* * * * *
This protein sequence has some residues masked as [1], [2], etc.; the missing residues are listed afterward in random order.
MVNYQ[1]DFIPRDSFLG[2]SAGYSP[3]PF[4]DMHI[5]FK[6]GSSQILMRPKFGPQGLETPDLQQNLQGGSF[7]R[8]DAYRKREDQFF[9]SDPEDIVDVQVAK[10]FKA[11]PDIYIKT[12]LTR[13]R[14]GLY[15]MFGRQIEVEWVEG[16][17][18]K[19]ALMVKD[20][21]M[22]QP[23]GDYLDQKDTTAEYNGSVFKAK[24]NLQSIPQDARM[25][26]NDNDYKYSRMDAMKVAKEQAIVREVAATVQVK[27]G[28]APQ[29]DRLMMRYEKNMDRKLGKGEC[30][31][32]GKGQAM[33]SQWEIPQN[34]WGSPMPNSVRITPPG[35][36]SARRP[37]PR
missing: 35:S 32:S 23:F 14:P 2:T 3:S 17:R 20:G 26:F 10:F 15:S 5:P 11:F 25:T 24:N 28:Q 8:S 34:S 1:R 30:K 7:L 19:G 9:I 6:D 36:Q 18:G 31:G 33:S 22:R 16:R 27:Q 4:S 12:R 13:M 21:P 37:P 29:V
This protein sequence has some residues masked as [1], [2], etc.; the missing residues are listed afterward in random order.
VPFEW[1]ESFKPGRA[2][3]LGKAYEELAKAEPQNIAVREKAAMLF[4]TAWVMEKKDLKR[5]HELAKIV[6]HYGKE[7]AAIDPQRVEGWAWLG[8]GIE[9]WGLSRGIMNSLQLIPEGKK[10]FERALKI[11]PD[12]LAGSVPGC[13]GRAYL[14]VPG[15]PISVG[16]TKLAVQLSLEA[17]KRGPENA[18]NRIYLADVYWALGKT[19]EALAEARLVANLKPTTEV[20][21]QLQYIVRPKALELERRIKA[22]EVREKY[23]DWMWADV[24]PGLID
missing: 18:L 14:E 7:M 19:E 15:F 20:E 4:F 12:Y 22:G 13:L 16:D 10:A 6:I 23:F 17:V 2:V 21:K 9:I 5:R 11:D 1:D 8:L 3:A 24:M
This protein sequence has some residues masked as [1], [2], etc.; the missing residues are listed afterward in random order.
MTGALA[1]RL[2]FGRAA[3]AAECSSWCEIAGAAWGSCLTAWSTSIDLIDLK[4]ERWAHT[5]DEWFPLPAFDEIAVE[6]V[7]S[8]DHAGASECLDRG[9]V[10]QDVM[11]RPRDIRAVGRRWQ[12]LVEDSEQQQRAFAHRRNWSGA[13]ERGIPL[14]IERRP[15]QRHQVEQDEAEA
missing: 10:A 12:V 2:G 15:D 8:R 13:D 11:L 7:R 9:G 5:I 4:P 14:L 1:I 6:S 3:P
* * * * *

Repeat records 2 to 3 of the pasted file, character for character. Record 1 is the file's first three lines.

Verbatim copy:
This protein sequence has some residues masked as [1], [2], etc.; the missing residues are listed afterward in random order.
VPFEW[1]ESFKPGRA[2][3]LGKAYEELAKAEPQNIAVREKAAMLF[4]TAWVMEKKDLKR[5]HELAKIV[6]HYGKE[7]AAIDPQRVEGWAWLG[8]GIE[9]WGLSRGIMNSLQLIPEGKK[10]FERALKI[11]PD[12]LAGSVPGC[13]GRAYL[14]VPG[15]PISVG[16]TKLAVQLSLEA[17]KRGPENA[18]NRIYLADVYWALGKT[19]EALAEARLVANLKPTTEV[20][21]QLQYIVRPKALELERRIKA[22]EVREKY[23]DWMWADV[24]PGLID
missing: 18:L 14:E 7:M 19:E 15:F 20:E 4:F 12:Y 22:G 13:L 16:D 10:A 6:I 23:F 17:V 2:V 21:K 9:I 5:R 11:D 1:D 8:L 3:A 24:M
This protein sequence has some residues masked as [1], [2], etc.; the missing residues are listed afterward in random order.
MTGALA[1]RL[2]FGRAA[3]AAECSSWCEIAGAAWGSCLTAWSTSIDLIDLK[4]ERWAHT[5]DEWFPLPAFDEIAVE[6]V[7]S[8]DHAGASECLDRG[9]V[10]QDVM[11]RPRDIRAVGRRWQ[12]LVEDSEQQQRAFAHRRNWSGA[13]ERGIPL[14]IERRP[15]QRHQVEQDEAEA
missing: 10:A 12:V 2:G 15:D 8:R 13:D 11:L 7:R 9:G 5:I 4:P 14:L 1:I 6:S 3:P